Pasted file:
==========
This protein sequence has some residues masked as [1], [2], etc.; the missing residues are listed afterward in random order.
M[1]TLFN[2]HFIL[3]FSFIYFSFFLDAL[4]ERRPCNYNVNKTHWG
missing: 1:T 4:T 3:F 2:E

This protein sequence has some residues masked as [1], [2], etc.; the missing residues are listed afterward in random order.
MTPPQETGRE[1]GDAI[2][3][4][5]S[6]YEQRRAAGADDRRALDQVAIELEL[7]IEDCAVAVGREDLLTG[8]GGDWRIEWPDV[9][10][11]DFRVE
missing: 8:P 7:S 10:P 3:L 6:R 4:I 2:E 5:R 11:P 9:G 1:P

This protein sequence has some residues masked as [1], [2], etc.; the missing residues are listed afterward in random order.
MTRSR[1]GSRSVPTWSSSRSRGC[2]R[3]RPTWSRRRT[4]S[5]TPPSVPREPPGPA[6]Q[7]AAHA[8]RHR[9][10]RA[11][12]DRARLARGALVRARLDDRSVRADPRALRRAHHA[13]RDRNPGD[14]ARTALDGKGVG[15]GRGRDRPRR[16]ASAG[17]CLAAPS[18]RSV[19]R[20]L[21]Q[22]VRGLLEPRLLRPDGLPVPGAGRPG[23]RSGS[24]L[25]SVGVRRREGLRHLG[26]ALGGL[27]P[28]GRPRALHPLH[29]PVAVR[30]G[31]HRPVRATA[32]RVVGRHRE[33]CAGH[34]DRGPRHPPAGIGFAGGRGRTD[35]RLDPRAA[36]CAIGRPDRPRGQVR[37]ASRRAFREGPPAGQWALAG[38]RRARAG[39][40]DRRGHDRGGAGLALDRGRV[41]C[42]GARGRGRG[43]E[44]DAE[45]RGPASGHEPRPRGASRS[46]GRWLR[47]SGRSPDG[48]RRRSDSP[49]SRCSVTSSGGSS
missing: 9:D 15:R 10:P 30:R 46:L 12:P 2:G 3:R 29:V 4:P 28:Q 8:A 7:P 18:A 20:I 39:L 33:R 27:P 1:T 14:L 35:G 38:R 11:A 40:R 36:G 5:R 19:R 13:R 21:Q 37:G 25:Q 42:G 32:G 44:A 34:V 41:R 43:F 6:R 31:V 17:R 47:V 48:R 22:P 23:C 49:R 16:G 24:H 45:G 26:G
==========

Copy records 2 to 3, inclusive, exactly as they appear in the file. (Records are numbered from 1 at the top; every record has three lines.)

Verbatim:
This protein sequence has some residues masked as [1], [2], etc.; the missing residues are listed afterward in random order.
MTPPQETGRE[1]GDAI[2][3][4][5]S[6]YEQRRAAGADDRRALDQVAIELEL[7]IEDCAVAVGREDLLTG[8]GGDWRIEWPDV[9][10][11]DFRVE
missing: 8:P 7:S 10:P 3:L 6:R 4:I 2:E 5:R 11:P 9:G 1:P

This protein sequence has some residues masked as [1], [2], etc.; the missing residues are listed afterward in random order.
MTRSR[1]GSRSVPTWSSSRSRGC[2]R[3]RPTWSRRRT[4]S[5]TPPSVPREPPGPA[6]Q[7]AAHA[8]RHR[9][10]RA[11][12]DRARLARGALVRARLDDRSVRADPRALRRAHHA[13]RDRNPGD[14]ARTALDGKGVG[15]GRGRDRPRR[16]ASAG[17]CLAAPS[18]RSV[19]R[20]L[21]Q[22]VRGLLEPRLLRPDGLPVPGAGRPG[23]RSGS[24]L[25]SVGVRRREGLRHLG[26]ALGGL[27]P[28]GRPRALHPLH[29]PVAVR[30]G[31]HRPVRATA[32]RVVGRHRE[33]CAGH[34]DRGPRHPPAGIGFAGGRGRTD[35]RLDPRAA[36]CAIGRPDRPRGQVR[37]ASRRAFREGPPAGQWALAG[38]RRARAG[39][40]DRRGHDRGGAGLALDRGRV[41]C[42]GARGRGRG[43]E[44]DAE[45]RGPASGHEPRPRGASRS[46]GRWLR[47]SGRSPDG[48]RRRSDSP[49]SRCSVTSSGGSS
missing: 9:D 15:R 10:P 30:R 46:L 12:P 2:G 3:R 29:V 4:P 28:Q 8:A 7:P 18:A 20:I 39:L 33:R 27:P 1:T 14:L 35:G 38:R 11:A 40:R 36:G 5:R 19:R 13:R 21:Q 37:G 25:Q 42:G 32:G 44:A 34:V 41:R 43:F 6:R 31:V 17:R 47:V 48:R 22:P 23:C 49:R 16:G 24:H 45:G 26:G